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Vol 21 No 11 Nov/Dec 2016

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Criminal Injuries Compensation Claims

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Litigation in Roman Law


ISBN13: 9780198298557
ISBN: 0198298552
Published: May 2005
Publisher: Oxford University Press
Country of Publication: UK
Format: Hardback
Price: £67.00



Despatched in 8 to 10 days.

Modern accounts of how the classical Romans sued each other tend to show the opponents willingly working together under the guidance of a magistrate, until their case was ready for trial. The parties found a convenient time to make their first appearance, at which time they decided on the details of their case, selected a judge, and received permission to go to trial. If any delay were necessary, the magistrate helped the parties in their arrangements to return.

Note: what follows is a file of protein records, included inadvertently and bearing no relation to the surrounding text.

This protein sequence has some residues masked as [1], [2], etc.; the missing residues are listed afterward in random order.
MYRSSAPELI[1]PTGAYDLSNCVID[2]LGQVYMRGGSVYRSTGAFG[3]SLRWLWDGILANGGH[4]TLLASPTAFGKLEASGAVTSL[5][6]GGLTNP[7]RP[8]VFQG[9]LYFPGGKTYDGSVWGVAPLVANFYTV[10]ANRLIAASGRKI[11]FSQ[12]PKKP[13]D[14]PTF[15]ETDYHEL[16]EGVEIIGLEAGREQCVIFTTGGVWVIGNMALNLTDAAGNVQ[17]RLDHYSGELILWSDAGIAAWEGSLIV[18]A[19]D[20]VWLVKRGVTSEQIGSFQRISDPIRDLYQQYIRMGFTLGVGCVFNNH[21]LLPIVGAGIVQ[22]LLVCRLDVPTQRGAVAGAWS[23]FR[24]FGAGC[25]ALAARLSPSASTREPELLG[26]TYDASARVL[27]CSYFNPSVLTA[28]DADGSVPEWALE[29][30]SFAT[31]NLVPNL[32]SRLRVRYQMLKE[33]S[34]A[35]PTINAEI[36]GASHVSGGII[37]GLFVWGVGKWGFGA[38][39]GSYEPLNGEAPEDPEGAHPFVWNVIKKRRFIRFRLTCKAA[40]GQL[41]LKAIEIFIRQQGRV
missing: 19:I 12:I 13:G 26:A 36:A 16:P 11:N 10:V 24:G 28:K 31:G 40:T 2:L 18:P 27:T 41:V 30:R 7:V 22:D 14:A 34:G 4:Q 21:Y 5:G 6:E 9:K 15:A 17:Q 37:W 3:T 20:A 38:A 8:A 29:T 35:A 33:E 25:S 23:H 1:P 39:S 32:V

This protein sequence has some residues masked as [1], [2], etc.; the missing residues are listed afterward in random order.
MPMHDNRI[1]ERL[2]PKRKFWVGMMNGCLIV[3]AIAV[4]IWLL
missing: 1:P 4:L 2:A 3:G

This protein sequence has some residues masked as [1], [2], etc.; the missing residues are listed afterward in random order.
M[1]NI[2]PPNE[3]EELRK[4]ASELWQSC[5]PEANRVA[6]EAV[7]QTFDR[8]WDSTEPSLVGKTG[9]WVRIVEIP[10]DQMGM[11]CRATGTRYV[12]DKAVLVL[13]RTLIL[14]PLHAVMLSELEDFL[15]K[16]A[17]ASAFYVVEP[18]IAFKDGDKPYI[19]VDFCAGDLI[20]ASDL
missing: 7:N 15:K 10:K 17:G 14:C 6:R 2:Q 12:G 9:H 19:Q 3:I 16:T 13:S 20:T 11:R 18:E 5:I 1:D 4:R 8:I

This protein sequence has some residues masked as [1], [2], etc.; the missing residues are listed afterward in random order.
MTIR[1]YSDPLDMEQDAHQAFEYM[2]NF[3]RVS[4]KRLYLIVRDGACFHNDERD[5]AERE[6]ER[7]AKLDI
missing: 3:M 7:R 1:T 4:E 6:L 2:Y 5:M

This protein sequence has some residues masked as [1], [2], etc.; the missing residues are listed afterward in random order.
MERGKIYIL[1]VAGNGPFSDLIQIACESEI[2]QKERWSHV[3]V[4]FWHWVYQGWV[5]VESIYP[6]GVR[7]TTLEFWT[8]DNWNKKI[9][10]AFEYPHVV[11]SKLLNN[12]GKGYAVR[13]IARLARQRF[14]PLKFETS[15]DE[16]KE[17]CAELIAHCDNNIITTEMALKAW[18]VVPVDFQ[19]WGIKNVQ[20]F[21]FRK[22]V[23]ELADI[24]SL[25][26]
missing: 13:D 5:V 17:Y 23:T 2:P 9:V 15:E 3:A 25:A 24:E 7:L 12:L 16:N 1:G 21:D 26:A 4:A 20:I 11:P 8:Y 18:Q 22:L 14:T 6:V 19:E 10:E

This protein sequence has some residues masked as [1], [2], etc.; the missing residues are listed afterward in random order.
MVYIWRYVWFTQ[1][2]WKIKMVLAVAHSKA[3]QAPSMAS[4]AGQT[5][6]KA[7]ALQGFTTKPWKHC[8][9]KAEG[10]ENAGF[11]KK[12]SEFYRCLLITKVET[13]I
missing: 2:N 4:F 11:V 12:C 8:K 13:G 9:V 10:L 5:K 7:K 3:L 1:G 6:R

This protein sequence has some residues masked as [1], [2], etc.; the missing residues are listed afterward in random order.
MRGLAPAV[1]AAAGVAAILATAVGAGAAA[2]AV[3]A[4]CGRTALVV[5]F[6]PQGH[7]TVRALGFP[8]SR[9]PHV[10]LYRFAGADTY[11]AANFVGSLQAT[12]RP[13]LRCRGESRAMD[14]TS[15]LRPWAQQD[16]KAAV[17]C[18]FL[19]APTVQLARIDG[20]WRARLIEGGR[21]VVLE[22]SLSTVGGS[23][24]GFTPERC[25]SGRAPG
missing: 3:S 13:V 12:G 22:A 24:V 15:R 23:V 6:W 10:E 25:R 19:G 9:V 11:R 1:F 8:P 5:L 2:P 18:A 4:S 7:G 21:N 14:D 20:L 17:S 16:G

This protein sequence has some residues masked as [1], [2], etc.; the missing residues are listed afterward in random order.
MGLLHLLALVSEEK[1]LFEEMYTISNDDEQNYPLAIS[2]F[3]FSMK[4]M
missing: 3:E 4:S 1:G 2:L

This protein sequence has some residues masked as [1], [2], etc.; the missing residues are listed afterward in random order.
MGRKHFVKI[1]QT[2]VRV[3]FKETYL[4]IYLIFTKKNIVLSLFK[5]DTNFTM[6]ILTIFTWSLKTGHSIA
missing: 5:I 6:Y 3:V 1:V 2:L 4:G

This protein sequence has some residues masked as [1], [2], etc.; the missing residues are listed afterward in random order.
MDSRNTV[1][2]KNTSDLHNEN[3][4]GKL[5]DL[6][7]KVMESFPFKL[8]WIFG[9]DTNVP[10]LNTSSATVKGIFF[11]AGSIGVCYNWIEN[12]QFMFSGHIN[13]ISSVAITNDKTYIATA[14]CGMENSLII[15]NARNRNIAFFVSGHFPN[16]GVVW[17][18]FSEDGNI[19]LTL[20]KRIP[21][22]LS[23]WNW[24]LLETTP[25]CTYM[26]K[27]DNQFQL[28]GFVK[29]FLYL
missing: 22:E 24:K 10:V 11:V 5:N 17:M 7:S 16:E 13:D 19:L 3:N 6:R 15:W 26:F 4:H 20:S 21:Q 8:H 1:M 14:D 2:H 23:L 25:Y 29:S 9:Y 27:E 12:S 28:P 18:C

This picture is unrealistic: it presumes a high degree of cooperation between the parties, the personal stewardship of a magistrate, and the ready availability of a judge. This accepted picture emerged over time from a tiny amount of evidence. Justinian had no interest in preserving evidence on classical procedure, and subsequent generations of jurists often did not regard rules of procedure as worthy of interest.

Recent years, however, have brought a flood of new evidence on classical Roman legal procedure. Metzger examines this evidence, painting a picture of litigation that is far less polite and far less orderly. He examines how the rules of procedure coped with the typical pretrial delays that the Roman system, and indeed any legal system, faces